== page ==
Diabetes in pregnancy: Management of diabetes and its complications from pre-conception to the postnatal period

NICE guidelines [CG63] Published date:

Consultation on review proposal with stakeholders: 07 March 2011 - 20 March 2011

Review decision date: May 2011

Review decision: 

This guideline is currently being updated. Further information can be found on the Diabetes in pregnancy guideline in development page.

This guidance has been updated and replaced by NICE guideline 3.


  • November 2014

    Units for reporting HbA1c have changed from % to mmol/mol since this guideline was published. The NICE Pathway on diabetes has been changed to reflect this. The guideline is being updated and the new version (to be published in 2015) will use mmol/mol.

    July 2008

    Since publication, the information on the therapeutic indications, contraindications and use in pregnancy and lactation of drugs used in diabetes management and retinal assessment (specifically insulins, the oral hypoglycaemic agents metformin and glibenclamide, and tropicamide) has been corrected to follow the relevant summaries of product characteristics (SPCs) (July 2008). Changes have been made to the NICE guideline, the full guideline and the quick reference guide.

    'The recommendation on the use of the rapid-acting insulin analogues aspart and lispro in pregnant women with diabetes (this is recommendation in the NICE guideline) is now as follows:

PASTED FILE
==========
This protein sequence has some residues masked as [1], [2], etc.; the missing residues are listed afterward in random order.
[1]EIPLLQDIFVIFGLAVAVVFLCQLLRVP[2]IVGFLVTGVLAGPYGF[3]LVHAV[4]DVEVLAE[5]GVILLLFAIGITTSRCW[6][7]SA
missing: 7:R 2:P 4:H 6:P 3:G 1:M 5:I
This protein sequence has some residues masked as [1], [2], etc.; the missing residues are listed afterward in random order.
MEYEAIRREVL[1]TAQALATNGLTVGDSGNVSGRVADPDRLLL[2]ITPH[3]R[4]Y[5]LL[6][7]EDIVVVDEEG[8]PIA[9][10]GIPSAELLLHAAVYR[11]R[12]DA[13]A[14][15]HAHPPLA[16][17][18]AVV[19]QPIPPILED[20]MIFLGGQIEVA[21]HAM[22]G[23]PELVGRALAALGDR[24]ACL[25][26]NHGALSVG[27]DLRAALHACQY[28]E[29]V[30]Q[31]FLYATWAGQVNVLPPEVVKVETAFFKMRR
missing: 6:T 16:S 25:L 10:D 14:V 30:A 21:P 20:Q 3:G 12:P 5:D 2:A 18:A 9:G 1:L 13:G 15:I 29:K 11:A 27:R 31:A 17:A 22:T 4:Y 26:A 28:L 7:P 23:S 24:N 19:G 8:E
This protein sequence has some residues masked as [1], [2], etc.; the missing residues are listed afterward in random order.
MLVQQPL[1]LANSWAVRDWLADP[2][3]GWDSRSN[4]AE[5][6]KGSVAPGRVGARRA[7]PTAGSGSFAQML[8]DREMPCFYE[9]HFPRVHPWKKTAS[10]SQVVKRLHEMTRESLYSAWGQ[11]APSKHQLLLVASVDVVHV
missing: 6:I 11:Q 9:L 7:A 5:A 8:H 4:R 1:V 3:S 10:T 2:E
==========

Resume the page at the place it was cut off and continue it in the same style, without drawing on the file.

Healthcare professionals should be aware that data from clinical trials and other sources do not suggest that the rapid-acting insulin analogues (aspart and lispro) adversely affect the pregnancy or the health of the fetus or newborn baby.

    The electronic versions of the guideline on this website all contain the correct information on drugs used in diabetes management and retinal assessment. Hard copies of the corrected quick reference guide are being mailed to the NHS.

    The Understanding NICE guidance booklet does not give all details of the information healthcare professionals need to consider when prescribing insulin and other drugs used to manage diabetes or for retinal assessment in women who are pregnant or breastfeeding. Therefore it did not require any changes to reflect the reissued guideline on diabetes in pregnancy and has not been reissued.


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